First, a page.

Vitamin E, a term that embraces a group of essential fat-soluble vitamins including four tocopherols and four tocotrienols, occurs naturally and in alpha, beta, gamma, and delta forms. Being fat-soluble, vitamin E works particularly well in the lipophilic environment of the heart to help protect cells and LDL from free radical oxidation. The natural d-alpha form is most efficient according to Ram Chaudhuri, senior executive vice president, research and development, Fortitech, Schenectady, N.Y.
Ester ETM, from Zila Nutraceuticals, Prescott, Ariz., is a vitamin E phosphate complex made by joining natural d-alpha tocopherol with a phosphate molecule to protect the antioxidant function of vitamin E during absorption, transport and storage in the body. The natural form is claimed to be better retained than synthetic forms, which are reportedly selected and secreted faster by the human body.
CSPHP or C-fraction soy protein hydrolysate from Kyowa Hakko (U.S. headquarters in New York) promotes healthy cholesterol levels by interfering and thereby, blocking cholesterol absorption in the intestine. CSPHP may be used as an ingredient in a number of food products and has already been approved as Foshu in Japan.
Vitamin C popularity is second only to that of its fat-soluble counterpart, vitamin E, according to the Natural Marketing Institute.
Leucoselect Phytosome is a complex containing a standardized of procyanidins from grape seeds and phospholipids from soy beans produced by Indena USA, Seattle, Wash. The compound protects LDL cholesterol under oxidative stress and has been effectively demonstrated in clinical studies with heavy smokers.
Coenzyme Q10 (CoQ10) is naturally produced in the body and is popularly known for its role in creating cellular energy from the body’s power-producing cells, the mitochondria.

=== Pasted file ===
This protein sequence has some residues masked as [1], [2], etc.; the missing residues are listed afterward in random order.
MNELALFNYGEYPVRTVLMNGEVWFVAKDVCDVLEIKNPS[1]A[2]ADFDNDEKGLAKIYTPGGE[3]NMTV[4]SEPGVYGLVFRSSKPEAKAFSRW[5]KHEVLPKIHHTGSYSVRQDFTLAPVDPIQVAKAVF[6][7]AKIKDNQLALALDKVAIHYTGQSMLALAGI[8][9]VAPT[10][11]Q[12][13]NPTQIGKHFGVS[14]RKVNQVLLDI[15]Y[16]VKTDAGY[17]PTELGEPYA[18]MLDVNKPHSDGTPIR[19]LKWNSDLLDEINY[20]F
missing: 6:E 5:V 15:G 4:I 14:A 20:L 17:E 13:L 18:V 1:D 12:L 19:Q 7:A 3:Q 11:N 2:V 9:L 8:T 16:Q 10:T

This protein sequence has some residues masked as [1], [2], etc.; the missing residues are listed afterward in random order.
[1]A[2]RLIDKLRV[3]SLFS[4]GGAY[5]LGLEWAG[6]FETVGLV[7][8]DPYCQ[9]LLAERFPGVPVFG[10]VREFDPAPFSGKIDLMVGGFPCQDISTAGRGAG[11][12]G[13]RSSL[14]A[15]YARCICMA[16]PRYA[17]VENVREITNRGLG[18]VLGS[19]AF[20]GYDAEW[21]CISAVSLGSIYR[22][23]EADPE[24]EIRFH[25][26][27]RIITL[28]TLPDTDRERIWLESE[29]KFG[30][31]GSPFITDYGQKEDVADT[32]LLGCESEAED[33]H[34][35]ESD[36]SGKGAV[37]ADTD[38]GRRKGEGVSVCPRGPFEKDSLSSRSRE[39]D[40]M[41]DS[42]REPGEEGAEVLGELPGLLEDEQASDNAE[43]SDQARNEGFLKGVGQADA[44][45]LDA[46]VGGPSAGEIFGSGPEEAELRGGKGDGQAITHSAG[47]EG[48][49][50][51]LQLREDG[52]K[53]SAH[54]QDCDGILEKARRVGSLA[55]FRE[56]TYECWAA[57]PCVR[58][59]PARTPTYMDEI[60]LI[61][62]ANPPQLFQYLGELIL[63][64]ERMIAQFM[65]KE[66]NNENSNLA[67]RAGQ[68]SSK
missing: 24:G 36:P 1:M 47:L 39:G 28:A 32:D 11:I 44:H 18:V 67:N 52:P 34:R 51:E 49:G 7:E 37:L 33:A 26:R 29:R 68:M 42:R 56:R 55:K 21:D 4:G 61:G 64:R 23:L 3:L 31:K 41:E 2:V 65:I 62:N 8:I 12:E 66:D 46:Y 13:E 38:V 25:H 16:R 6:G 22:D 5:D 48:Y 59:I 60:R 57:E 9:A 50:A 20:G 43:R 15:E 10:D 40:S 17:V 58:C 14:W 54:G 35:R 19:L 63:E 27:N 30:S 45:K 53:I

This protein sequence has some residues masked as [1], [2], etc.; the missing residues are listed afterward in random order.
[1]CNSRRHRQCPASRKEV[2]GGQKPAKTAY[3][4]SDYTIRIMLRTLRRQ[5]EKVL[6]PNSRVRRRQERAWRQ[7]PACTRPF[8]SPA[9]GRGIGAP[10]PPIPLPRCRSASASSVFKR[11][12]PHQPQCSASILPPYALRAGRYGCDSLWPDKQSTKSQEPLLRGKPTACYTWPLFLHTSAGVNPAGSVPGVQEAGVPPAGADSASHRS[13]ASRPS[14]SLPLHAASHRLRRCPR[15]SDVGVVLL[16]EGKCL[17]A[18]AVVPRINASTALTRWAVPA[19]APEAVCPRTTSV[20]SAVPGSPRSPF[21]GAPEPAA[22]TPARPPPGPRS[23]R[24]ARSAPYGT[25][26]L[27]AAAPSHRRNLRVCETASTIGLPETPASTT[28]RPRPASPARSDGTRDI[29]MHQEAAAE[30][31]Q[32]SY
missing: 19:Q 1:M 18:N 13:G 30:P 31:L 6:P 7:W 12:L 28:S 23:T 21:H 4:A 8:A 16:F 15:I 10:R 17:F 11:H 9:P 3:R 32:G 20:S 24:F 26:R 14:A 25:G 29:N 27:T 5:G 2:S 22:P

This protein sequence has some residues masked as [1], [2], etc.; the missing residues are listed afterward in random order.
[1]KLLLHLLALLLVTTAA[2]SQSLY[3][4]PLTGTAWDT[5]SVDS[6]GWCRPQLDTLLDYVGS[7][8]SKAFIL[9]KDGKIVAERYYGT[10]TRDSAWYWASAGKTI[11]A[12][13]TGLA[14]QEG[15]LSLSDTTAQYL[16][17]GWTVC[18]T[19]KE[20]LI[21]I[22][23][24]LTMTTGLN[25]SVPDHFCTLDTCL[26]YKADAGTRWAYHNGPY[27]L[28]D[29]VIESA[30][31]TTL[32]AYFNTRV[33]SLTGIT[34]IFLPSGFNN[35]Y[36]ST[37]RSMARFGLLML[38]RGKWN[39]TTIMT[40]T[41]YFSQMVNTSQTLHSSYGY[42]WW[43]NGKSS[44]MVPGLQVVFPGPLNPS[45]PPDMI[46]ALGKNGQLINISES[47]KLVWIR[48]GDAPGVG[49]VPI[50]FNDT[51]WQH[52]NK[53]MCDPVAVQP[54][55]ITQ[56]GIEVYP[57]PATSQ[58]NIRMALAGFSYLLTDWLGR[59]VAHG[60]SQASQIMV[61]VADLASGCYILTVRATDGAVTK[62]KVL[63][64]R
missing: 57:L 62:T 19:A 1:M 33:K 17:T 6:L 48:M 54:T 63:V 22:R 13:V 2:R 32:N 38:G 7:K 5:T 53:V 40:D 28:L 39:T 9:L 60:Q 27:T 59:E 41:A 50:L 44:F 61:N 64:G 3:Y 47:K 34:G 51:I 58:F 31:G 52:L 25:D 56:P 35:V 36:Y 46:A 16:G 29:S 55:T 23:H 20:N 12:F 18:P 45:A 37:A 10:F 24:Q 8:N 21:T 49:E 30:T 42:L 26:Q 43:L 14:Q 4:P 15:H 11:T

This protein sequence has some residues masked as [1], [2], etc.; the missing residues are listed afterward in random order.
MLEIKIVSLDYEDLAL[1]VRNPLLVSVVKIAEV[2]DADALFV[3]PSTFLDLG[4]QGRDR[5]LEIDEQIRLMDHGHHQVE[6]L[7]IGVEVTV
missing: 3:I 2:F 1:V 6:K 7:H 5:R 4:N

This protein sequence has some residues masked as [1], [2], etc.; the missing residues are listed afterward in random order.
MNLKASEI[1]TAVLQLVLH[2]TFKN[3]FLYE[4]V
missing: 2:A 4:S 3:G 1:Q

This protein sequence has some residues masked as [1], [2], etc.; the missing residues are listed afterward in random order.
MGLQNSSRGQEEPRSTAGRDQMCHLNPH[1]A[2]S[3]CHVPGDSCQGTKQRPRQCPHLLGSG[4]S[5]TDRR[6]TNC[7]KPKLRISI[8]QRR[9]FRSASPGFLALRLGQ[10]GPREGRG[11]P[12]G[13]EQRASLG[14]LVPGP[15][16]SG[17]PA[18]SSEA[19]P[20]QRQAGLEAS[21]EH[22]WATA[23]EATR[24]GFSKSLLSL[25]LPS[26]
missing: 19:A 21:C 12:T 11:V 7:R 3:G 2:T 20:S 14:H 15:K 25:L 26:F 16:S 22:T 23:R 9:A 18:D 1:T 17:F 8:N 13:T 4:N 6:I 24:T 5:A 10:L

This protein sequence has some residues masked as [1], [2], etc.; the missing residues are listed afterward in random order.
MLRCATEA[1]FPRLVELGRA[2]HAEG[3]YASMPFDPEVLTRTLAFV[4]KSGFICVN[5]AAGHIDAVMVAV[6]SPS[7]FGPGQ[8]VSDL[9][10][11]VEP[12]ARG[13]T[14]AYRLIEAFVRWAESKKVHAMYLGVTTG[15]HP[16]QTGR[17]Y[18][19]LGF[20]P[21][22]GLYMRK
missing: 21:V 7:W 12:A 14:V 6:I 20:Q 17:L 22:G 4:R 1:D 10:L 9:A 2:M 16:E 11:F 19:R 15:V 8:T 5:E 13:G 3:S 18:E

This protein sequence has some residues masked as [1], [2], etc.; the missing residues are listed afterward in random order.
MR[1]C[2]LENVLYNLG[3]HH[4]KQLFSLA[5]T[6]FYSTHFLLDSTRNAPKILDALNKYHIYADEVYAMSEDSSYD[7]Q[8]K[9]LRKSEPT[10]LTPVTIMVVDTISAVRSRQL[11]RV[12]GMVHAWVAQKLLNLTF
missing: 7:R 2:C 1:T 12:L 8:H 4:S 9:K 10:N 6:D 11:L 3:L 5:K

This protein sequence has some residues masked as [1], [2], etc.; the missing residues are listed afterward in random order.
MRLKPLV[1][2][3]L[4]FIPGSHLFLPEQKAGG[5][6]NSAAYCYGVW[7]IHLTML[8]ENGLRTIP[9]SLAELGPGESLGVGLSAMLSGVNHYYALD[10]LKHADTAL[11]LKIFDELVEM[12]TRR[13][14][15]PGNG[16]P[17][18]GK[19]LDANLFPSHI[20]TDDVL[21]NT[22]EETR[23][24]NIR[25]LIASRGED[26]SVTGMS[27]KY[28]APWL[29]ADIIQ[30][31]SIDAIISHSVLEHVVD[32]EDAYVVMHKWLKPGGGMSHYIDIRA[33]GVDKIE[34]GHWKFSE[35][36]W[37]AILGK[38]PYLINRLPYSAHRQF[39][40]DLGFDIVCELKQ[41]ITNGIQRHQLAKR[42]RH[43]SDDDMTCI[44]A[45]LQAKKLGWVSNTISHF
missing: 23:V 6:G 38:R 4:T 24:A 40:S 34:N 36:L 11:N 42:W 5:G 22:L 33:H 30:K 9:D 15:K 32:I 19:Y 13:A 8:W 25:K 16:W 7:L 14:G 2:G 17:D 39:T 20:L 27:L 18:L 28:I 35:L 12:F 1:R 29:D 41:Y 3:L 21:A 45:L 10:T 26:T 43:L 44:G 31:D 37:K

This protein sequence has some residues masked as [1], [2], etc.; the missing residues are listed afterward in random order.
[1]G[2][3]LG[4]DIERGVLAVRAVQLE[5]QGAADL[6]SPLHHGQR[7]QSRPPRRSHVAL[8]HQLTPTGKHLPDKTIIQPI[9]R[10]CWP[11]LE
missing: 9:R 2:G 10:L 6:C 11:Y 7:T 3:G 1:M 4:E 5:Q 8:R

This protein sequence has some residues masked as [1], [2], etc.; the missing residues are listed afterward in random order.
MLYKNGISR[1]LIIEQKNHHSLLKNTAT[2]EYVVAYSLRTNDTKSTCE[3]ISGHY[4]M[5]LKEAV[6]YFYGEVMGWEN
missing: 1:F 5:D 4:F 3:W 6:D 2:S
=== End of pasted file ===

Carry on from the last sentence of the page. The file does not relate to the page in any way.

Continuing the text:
Oxyphyte Heart Blend is a blend of tea catechins, particularly (-) -epigalocatechin gallate (EGCG) and (-) -epicatechin gallate (ECG), both of which inhibit LDL cholesterol. Available from RFI Ingredients, Blauvelt, N.Y., the blend is intended to help beverage and candy makers enhance the potency of heart healthy formulas.These are just the tip of a massive iceberg of ingredients promising cholesterol-lowering ability/improved heart health and which are debuting in the market or on the verge of being launched.Sales in 2003 of antioxidant combinations of vitamins A, C and E increased 2.6% in the mainstream retail category and 23.2 percent in the natural products category, according to SPINS/ACNielsen, Schaumburg, Ill. Atlanta-based food giant Coca-Cola responded to consumers’ demands with cholesterol-lowering Minute Maid HeartSmart juice, containing plant sterols and at a comparable price to other products in the company’s juice range. Rival PepsiCo, Purchase, N.Y., expanded its Tropicana Essentials line with Pure Premium Essential Healthy Heart. Touting potassium, vitamins B6, B12, C and E, and folate, the line also features Tropicana Light ’n’ Healthy with one-third less sugar and calories than orange juice, a full day’s supply of vitamin C and a supply of calcium. The category of dietary antioxidants includes several different classes of compounds, including 5,000 or so naturally occurring phenolics. These include some 2,000 flavonoids, which are made up of flavonols, flavones, flavanols, procyanidins and anthocyanins. About 600 natural anthocyanin pigments have been identified, many of which are particularly effective at scavenging free radicals and have high antioxidant properties. Vitamin E is undeniably the superhero among antioxidants and has been demonstrated to effectively protect the heart. Vitamin C is one of the more mainstream antioxidants and has been effectively used by food formulators to enhance the heart-healthy status of their foods. According to NMI, vitamin C is one of the more popular supplements among athletes, more than half of whom take vitamin C for its antioxidant properties, to alleviate muscle soreness and help repair cell damage. Grapes are a gold mine of antioxidants associated with cardiovascular health. Grape skin and seeds contain anthocyanins and stilbenes (resveratrol and piceid), two classes of phenolics and flavonoid compounds quercetin, rutin, catechin and kaempferol. The antioxidant effects of grapes carry through when individuals with coronary artery disease consume Concord grape juice, prompting companies like Polyphenolics (Granger, Ind.) to extract bioactives from grape seed and grape pomace and show their effectiveness in preventing hypertension and lowering cholesterol. According to Ron Martin, Polyphenolics vice president of sales, the company is a couple of years away from getting a qualified health claim for applications in other food products. The literature is replete with the use of berries to treat various ailments and includes grape polyphenolics to inhibit platelet aggregation and anthocyanin pigments with anti-inflammatory activity. “Total phenolics tend to have a higher correlation with antioxidant properties than total anthocyanins and in anthocyanin-rich fruits such as saskatoons, blackberry, black raspberry, blueberry and black currants,” according to Kelley Fitzpatrick, marketing and research development manager at the Richardson Center for Functional Foods & Nutraceuticals, Winnipeg, Canada. Anthocyanins and polyphenolics are found in highest concentrations in the peel and skin. Tea is generally categorized in the realm of foods and ingredients with cardiovascular benefits. At the Harvard School of Public Health (Boston, Mass.), studies linked higher tea intake with healthy blood pressure levels, reduction in LDL oxidation, and inhibition of atherosclerosis and heart disease risk. The bioactive components of importance are catechins particularly (-) -epigalocatechin gallate (EGCG) and (-) -epicatechin gallate (ECG), both of which inhibit LDL cholesterol oxidation, slow the development of atherosclerosis. Antioxidant specialty ingredients, like their vitamin and mineral counterparts, also are believed to reduce the damage caused by oxidative stress and even to prevent chronic disease by restoring the balance between antioxidants and free radicals. A notable specialty ingredient in cardiovascular health is coenzyme Q10 (CoQ10). Occurring naturally in the human body, CoQ10 has gained importance in recent years primarily as dietary supplements, chalking up a 12.7% increase in sales in mainstream markets in 2003 and 26.8% in the natural markets (SPINS/AC Nielsen). CoQ10 is recognized for improving peroxidation levels and contributing to a reduced risk for cardiac diseases. Efforts are under way in several Fortune 1000 food companies to incorporate CoQ10 in foods and beverages for mainstream markets. Lutein as Food AdditiveDespite the growing awareness of the dangers of unhealthy diets to avoid, many consumers find it difficult to adopt the necessary steps to prevent their cardiovascular system from becoming sick. Beyond just offering taste and basic nutrition, many fruits, vegetables and botanicals offer an array of antioxidant compounds including carotenoids that help bolster innate defenses and supply nutrients that target damaging free radicals. Carotenoids have been shown to be significantly beneficial in heart health, specifically, lutein can scavenge free radicals to prevent or terminate oxidative chain reactions and protect against atherosclerotic development. Although fresh fruits and vegetables in addition to regular exercise are the simplest paths means to improve cardiovascular health, vegetables continue to have relatively low appeal among the U.S. population. Lutein is a boon to food formulators, constantly on the lookout for plant-based cardioprotective agents that can be used in various food products and help bolster cardiovascular wellness. Lutein is an oxygenated carotenoid pigment found in dark green leafy vegetables, egg yolks, and other foods. “Epidemiological in vitro and in vivo investigations suggest that lutein is a potent protective factor against the progression of atherosclerosis in humans and animals,” says Zoraida DeFreitas, director of research & development, Kemin Foods, Des Moines, Iowa,“Furthermore,” she adds, “the findings indicate that lutein’s effect is achieved with lowering of VLDL and IDL, rather than LDL, and via pathways that involve reduced inflammation and oxidative stress in the artery wall.” Extensive education of food formulators and consumers-at-large by Kemin Foods on the benefits of lutein has resulted in its appearance on the labels of products like Ensure and Glucerna from Ross Products, Sunsweet Prune Juice and Hain Pure Foods’ Veggie and Carrot juices. Consumers associate the nutrient as having superior and almost magical effects on heart and eye health and tend to select these brands over their lutein-free competitors. Physterols Block Cholesterol “Several epidemiological studies associate the regular consumption of phyosterols and flavonoid-rich foods with decreased risk of cardiovascular disease,” says Anthony Almada, Chief Scientific Officer at Imaginutrition, Laguna Niguel, Calif. Phytosterols are believed to function by interfering with the body's absorption of dietary cholesterol during digestion, and by promoting the release of cholesterol, thus helping to maintain healthy cholesterol levels. Masterfoods USA, makers of Dove Chocolate, Snickers and M&M's brands, innovatively leveraged this information to create CocoaVia, a high-flavanol chocolate snack with the health benefits of phytosterols. The FDA’s message--that foods containing at least 0.65 grams per serving of plant sterol esters, eaten twice a day with meals for a daily total intake of at least 1.3 grams, as part of a diet low in saturated fat and cholesterol, may reduce the risk of heart disease--is indeed good news for CocoaVia. Calcium Builds Stronger Hearts, TooThe addition of calcium to just about everything from fruit juices to cereal is motivated by the consumer awareness and the marketplace demand from those who cannot get enough of it--especially children and peri-menopausal women. CaffÃ© Botanica, Eugene, Ore., employed science and clever marketing to launch its Strength line of calcium-infused gourmet coffee beans. Calcium-enhanced water from mineral deposits in the Grotte Verdi (Green Caves) of Naples, Italy, are used to infuse coffee beans and create a smoother tasting brew with health-giving properties.Calcium is known to improve heart health through different mechanisms than antioxidant effects. In combination with magnesium, calcium has been demonstrated to effectively lower blood pressure, with calcium specifically beneficial to serum lipid levels. Aside from aiding in the absorption of calcium, magnesium helps the body to utilize protein and is responsible for activating the multitude of essential enzymes in the body. Studies link potassium strongly to reduced risks of stroke and high blood pressure prompting food companies to consider potassium and/or magnesium when exploring heart-healthy beverages. “Savvy consumers know about bioavailability,” asserts Ellis Hogetoorn, research & development manager at Purac, Lincolnshire, Ill., commenting on the most recent advances in the realm of commercially prepared mineral-rich foods for cardiovascular health. “We are trying to work with our customers to develop new calcium sources--to enhance calcium content or to develop new sources of calcium for real and perceived benefits,” she adds. Amaranth is showing up on the labels of grain-based foods as a new source of calcium. Cultivated for centuries by the Aztecs, amaranth is garnering newfound respect from food formulators and consumers. Amaranth ranks as a super grain due to its superior nutrient content and rich reserves of minerals â calcium, potassium, magnesium, iron, and zinc to help support healthy blood pressure, and strong bones. When paired up with a vitamin C rich food such as a vegetable or fruit, the calcium and iron in amaranth are even more bioavailable.“Amaranth is also rich in phytosterols and healthy fats to beat heart disease, stroke, and high blood pressure,” according to Larry Walters, President of Nu World Amaranth, Naperville, Ill. The company is focused on helping food formulators create good tasting heart-healthy foods with natural sources of fiber, calcium and phytosterols. Cardio Goes MainstreamCardiovascular health is becoming an increasingly common-place proposition. Application of this proposition to more and more foods has helped level the pricing comparable to everyday foods, welcome news for those seeking affordable goodness. But consumers don’t buy or eat science. They rely on brands and buy into hope. Ultimately, taste and convenience really influence the selection of one food over another. Companies with established food brands stand to win considerably in this race for consumer dollars and loyalty by creating good foods that say what they do and do what they say. Provided that the science is sound most companies will find their heart health products starting to perform much like any other kind of food. About the AuthorKantha Shelke is a principal at Corvus Blue LLC, a Chicago-based firm that specializes in competitive intelligence and expert witness services. The firm helps businesses and professional organizations in the health and wellness sector to focus on what matters most. Contact her at [email protected] or (312) 951-5810.Amaranth, an ancient Aztec “super” grain, is gaining new respect for its high levels of heart-healthy calcium, potassium, magnesium, iron and zinc as well as phytosterols and healthy fats. Image courtesy of Nu World Co. Coffee joins the list with heart- and bone-healthy beverages with CafÃ© Botanica’s introduction of Strength calcium-infused coffee beans.